I believe that I've reached a point where it's gonna be very hard to achieve a performance over 20% given the size of the portfolio and given the fact that my savings don't have the same relative weight that they did in the past.

First and foremost, what's behind these numbers is a lot of discipline and control of costs. Some years, I’ve managed to save about 50% of my income. You have to be very very gifted to get a 36% annual performance without considerable savings.

samedi 12 mai 2018

Ce que les meilleurs achètent - Giverny Capital

Another batch of last quarter's transactions is coming, and Giverny Capital is the first to be presented here.

Giverny Capital has made small buys here and there. But here's the most significant transactions of the fund:

Carmax: +5%, now represents 9,1% of the total US portfolio
GOOG + 5%,  now represents 4,1% of the total US portfolio
Disney + 6%, now represents 3,8% of the total US portfolio
Edwards Lifescience + 5%, now represents 3,2% of the total US portfolio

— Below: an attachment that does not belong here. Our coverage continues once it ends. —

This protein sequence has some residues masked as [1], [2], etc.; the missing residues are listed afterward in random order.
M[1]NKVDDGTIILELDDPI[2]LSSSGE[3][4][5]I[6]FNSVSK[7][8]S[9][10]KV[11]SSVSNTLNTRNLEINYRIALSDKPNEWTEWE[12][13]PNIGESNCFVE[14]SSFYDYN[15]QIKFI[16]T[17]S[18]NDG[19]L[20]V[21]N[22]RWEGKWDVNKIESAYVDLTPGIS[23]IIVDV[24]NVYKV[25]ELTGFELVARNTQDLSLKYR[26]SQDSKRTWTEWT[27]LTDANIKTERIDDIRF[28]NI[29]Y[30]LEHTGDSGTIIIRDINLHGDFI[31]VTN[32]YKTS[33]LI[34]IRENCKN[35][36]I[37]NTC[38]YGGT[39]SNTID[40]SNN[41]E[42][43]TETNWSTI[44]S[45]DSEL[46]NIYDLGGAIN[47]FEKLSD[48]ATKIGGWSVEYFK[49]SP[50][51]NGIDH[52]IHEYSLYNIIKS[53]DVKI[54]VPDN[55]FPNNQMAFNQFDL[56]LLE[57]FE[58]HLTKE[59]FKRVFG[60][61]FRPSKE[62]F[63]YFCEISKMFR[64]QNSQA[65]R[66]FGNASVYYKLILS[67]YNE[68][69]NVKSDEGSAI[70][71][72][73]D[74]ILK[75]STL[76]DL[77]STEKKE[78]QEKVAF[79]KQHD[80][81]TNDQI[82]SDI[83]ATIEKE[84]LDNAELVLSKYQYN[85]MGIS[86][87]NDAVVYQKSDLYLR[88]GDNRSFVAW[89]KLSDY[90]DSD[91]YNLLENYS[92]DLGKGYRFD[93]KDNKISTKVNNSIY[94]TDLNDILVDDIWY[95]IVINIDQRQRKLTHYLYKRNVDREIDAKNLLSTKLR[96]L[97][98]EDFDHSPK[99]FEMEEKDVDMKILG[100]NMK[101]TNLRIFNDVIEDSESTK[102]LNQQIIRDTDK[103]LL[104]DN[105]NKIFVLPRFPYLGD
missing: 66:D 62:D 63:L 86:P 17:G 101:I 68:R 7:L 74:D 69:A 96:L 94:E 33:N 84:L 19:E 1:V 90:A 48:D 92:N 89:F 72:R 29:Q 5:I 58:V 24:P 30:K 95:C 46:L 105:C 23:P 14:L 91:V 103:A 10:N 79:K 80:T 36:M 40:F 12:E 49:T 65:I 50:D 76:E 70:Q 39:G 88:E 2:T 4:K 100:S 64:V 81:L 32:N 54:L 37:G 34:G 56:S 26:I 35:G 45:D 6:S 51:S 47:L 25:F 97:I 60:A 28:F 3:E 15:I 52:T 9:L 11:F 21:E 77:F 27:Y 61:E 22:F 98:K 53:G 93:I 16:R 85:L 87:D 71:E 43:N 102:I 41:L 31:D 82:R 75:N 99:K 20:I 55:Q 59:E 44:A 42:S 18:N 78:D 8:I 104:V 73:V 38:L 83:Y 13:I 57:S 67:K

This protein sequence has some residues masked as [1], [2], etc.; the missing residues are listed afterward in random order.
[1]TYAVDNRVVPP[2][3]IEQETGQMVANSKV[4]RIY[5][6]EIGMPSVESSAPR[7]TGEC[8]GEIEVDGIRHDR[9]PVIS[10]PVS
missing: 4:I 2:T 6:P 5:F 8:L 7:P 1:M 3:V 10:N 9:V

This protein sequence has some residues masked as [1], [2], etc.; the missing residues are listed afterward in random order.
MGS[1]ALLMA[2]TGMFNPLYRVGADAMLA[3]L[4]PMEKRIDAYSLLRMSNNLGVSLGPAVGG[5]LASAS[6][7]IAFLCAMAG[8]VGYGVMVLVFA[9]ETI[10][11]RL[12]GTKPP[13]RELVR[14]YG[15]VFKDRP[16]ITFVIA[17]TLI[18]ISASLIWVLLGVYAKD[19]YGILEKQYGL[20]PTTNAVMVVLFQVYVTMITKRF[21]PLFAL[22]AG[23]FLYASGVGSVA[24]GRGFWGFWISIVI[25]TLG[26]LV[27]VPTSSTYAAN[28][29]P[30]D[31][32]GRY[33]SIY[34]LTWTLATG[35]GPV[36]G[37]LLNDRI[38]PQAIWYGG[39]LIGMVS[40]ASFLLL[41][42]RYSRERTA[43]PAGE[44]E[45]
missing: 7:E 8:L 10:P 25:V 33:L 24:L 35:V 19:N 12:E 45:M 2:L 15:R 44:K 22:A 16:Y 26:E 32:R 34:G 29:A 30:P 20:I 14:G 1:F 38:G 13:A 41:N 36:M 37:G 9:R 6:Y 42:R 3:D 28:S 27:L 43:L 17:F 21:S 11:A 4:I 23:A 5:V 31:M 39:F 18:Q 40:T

Credit Acceptance Corp + 7% now represents 2,8% of the total US portfolio

What whalewisdom doesn't show is the canadian positions of Giverny Capital. I know that about 20% of the fund is occupied by three canadian stocks which are MTY Food Group, Dollarama and Constellation Software. However, I don't know the exact percentage of each stock.

So, if we do the math, we could reduce each US position by 20% to know the real percentage of a specific stock in the fund. For instance, Carmax would represent about 7,2% of the fund (9,1% X 80%).

I really like Giverny because they know how to combine the most important metrics in a big performant portfolio. You learn a lot when you study the metrics of the stocks bought by your favorite investors.

dimanche 6 mai 2018

People on Seeking Alpha

Do you follow some stocks on Seeking Alpha? If so, you're probably familiar with the "Notable earnings before monday's open" or "Notable earnings after tuesday's close". Or any other day of the week.

On these posts, you can follow the latest results of your favorite stocks.